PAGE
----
Summer, 1961. San Diego, CA. (Pt. Loma actually.) I had been accepted to UC-Berkeley, as a candidate for a Ph.D. in Physics, and was spending my first summer making some money working with an electron linear accelerator group at General Atomic in La Jolla. We were making positrons which, as you know, are the holes left behind when you yank electrons out of empty space.
My wife stayed behind in Berkeley and I had been fortunate enough to find a place to stay with a friend in the guest house of a concrete block castle high on a cliff on the western slope of Pt. Loma overlooking the Pacific Ocean. (At no cost If I remember correctly.)
The castle was owned by an eccentric millionaire who had other homes in the area and was traveling most of the time. The castle was kind of a party place. It was a long low building parallel to the coast centered around a huge dining/living space. The highest level had a banquet table that could accommodate a couple dozen people and serving areas and lots of space to walk around. The rest of the room went downward toward the ocean in a series of steps. The next level was mostly open except for a thirty foot long couch built into the back wall so that it faced out toward the ocean view. The bottom step had a walk-in fireplace in the center of the wall and sliding window doors on each side opening out on to a large deck overlooking the ocean.
The furniture was an eclectic mix of Mexican pieces and dozens of faux medieval pieces picked up in and around the Paris flea markets. Pretty colorful. There were a couple little bedrooms and a bathroom on one end of the building and a tiny kitchen with a pantry on the other end.
The doors were always open and most of the time there were only a couple of us rattling around in this big empty place. One weekend afternoon when we were slowly working our way through a couple bottles of wine we were joined by Andre and his friend who you may have met in one of my previous stories “The Bench”. Andre had fled the Russian revolution and was rumored to have strong connections in the semi-secret communities of such people that most of us are unaware of. He was marginally well to do and always bubbling over with creative energy looking for an outlet. After we had accumulated a couple more empty wine bottles the conversation drifted around to one of Andre’s favorite subjects. Apparently he had been conducting a “Gourmet Cooking School” in the area on a random schedule and it was about time to have another. There was general agreement that the castle would be an ideal location. The tiny kitchen was felt to be a drawback that could be overcome if all of us would agree to pitch in and help out.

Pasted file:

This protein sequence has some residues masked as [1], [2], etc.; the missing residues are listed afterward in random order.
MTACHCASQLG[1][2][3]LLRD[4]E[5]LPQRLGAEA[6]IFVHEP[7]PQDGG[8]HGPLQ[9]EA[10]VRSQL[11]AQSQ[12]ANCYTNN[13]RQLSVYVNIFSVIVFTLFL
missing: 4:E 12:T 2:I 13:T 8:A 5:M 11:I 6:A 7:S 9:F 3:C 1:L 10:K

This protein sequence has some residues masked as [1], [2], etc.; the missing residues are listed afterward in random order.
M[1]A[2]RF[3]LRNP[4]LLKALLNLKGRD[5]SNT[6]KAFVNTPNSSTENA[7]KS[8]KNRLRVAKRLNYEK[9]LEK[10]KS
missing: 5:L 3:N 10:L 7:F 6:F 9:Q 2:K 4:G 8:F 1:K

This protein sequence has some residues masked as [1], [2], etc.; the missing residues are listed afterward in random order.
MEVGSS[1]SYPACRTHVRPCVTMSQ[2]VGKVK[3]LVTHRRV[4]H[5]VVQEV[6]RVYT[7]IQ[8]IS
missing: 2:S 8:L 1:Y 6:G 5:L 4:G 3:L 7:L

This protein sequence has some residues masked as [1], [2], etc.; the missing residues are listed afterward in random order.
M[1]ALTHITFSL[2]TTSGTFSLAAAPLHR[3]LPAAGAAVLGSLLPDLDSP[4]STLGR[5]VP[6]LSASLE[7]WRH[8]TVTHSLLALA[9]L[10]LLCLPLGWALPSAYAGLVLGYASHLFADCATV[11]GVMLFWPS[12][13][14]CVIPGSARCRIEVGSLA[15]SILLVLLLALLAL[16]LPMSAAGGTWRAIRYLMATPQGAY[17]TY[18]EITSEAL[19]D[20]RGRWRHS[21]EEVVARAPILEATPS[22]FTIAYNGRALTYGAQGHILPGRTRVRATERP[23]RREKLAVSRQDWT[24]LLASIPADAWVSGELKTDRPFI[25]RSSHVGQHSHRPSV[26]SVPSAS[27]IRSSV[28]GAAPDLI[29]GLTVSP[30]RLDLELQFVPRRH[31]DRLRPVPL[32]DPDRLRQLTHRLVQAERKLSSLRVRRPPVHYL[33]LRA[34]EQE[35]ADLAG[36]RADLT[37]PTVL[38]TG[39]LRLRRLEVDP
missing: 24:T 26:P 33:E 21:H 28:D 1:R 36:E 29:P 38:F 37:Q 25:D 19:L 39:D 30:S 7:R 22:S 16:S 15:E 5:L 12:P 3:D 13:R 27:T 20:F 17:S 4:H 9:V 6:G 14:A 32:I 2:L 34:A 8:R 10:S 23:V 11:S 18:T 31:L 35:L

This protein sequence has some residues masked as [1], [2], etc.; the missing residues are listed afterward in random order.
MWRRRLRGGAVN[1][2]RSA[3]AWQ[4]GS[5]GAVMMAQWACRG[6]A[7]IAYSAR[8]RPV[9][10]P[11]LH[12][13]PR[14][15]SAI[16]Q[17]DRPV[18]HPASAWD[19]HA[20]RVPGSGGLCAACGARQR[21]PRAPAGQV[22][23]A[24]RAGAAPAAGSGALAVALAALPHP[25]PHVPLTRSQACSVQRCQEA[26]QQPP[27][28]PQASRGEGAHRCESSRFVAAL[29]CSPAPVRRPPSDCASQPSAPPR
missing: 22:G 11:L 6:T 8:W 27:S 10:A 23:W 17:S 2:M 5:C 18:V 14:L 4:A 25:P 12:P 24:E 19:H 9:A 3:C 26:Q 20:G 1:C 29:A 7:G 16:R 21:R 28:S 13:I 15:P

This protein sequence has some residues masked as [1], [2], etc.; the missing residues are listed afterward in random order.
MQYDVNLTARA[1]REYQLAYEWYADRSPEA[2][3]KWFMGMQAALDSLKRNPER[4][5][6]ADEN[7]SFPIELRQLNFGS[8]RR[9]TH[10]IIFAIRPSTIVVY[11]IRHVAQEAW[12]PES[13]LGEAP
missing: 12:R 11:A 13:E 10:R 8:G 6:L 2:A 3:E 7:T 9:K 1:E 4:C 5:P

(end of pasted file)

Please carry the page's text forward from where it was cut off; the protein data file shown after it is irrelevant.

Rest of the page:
So the news was leaked to responsible individuals in the surrounding affluent communities and planning got underway to hold the event in the castle in a month.
Here I should probably explain that the “Gourmet Cooking School” was actually a grand dinner party during which Andre would introduce each course with a few words on how it had been prepared and explain the motivation behind the choice of wine that was to accompany that course.
During the first week (while I was annihilating positrons and tuning gamma rays) Andre worked out the menu began to plan the kitchen choreography necessary to bring it off. It was agreed that the Planning Group would meet over the weekend and prepare a trial run version of the dinner just to see how things fit together and to be sure that the shopping list was complete. (In a castle in the forest there are no neighbors to go to if you run out of salt.)
The first time through it took us a couple hours to prepare the eight separate courses. There was a lot of getting in each others way in the cramped little kitchen. But finally we were on a roll and course after course flowed out onto the grand dinning table for consumption. Of course, the fact that we were also eating the dinner slowed things down a little. The food was (mostly) great but suggestions were made (especially with regard to the wine list, which was found wanting) and somewhere around 2:00am the party finally wound down.